POLITICIANS IN the US House of Representatives are today preparing to vote on the future of trade between the US and UK in the event of a No-Deal Brexit.
Essentially, the vote is on reaffirming support of the Good Friday Agreement: the bill will urge both the UK and EU to ensure that Brexit does not threaten the tentative peace which has prevailed since the agreement was put in place, with particular focus on preventing a return to a hard border on the island.
The bipartisan bill, submitted by Democratic Congressman Thomas Suozzi and Republican Congressman Peter King, also seeks to ensure that any US-UK trade deal after Brexit sticks to the rules of the Good Friday Agreement, "to ensure a lasting peace in Northern Ireland".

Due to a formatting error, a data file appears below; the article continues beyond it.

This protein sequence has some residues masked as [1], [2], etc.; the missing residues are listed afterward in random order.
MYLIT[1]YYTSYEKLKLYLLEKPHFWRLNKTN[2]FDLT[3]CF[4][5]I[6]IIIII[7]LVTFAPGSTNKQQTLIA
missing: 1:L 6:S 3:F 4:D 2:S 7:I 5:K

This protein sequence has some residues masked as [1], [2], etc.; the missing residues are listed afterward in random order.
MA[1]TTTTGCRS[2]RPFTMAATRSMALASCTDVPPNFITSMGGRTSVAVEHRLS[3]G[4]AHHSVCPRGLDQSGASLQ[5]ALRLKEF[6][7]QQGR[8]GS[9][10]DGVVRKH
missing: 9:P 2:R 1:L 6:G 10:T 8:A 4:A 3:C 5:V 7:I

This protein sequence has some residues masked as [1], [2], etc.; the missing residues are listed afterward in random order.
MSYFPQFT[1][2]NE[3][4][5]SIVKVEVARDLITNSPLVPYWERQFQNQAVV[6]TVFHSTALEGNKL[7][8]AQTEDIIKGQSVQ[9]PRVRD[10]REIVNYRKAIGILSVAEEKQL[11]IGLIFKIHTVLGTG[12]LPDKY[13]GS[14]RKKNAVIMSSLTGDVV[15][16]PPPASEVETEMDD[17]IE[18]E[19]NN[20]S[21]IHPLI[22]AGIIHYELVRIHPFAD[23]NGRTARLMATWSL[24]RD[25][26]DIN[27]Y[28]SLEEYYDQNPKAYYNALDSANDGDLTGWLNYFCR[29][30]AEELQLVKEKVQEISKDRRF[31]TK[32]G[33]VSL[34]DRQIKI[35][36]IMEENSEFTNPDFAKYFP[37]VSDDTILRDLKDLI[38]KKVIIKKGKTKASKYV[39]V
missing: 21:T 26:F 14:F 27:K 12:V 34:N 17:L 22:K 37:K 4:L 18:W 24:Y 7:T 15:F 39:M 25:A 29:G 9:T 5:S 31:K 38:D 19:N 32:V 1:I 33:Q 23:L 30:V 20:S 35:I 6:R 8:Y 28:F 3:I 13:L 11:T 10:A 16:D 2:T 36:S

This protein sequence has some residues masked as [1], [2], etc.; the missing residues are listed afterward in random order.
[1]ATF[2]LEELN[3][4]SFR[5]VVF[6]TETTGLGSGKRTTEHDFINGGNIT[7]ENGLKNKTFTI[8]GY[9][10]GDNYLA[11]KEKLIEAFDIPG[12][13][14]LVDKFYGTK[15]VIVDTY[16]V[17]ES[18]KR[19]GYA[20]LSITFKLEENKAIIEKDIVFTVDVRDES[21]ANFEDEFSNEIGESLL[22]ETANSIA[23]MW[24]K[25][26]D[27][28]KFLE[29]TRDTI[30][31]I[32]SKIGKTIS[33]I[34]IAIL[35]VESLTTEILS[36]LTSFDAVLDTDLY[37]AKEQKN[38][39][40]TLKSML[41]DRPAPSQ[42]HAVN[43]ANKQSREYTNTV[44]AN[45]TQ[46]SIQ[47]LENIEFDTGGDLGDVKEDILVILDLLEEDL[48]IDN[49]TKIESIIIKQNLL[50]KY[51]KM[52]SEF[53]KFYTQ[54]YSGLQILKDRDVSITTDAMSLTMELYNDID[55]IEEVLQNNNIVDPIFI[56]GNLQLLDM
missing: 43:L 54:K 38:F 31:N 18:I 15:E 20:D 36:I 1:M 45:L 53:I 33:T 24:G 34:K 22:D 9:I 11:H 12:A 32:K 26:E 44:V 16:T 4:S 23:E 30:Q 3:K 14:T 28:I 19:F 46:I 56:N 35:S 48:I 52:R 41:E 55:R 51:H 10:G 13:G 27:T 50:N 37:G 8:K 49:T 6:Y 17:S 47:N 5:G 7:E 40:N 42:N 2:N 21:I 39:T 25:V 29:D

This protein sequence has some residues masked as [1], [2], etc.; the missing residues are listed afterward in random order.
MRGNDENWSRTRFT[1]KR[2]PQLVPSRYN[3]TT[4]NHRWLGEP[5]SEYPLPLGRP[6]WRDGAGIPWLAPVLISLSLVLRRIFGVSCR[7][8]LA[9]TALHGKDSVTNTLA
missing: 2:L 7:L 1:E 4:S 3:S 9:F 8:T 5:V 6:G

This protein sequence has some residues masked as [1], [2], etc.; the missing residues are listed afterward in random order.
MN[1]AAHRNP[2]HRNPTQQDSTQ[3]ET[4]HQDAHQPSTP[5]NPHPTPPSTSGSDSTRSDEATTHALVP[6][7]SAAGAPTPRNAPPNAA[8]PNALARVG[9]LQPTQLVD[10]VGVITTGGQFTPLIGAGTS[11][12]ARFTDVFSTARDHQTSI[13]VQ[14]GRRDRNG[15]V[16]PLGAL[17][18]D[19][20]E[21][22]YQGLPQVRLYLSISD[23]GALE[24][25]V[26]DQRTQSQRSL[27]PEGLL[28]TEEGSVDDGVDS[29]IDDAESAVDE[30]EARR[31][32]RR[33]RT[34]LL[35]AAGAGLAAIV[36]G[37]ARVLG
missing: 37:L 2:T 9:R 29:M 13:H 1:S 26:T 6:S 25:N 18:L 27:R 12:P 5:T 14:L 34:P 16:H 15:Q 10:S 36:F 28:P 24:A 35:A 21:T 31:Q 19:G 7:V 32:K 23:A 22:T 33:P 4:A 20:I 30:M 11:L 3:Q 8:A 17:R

This bill is a reiteration that Congress will not support any trade deal between the US and the UK if it is detrimental to the landmark peace treaty-- in July, a 54-strong organisation within Congress called Friends of Ireland confirmed that they would block any transatlantic trade deal if Brexit resulted in a hard border in Ireland.
At the time, Representative Richard Neal told The Guardian that "The American dimension to the Good Friday agreement is indespendable," and that "I would have little enthusiasm for entertaining a bilateral trade agreement with the UK if they were to jeapordise the agreement".
Several weeks later, in August, House Speaker Nancy Pelosi repeated the sentiment in a statement, where she said "Whatever form it takes, Brexit cannot be allowed to imperil the Good Friday Agreement, " adding "We cannot go back".
The bill will be debated in the US House of Representatives later today, with a vote taking place this evening.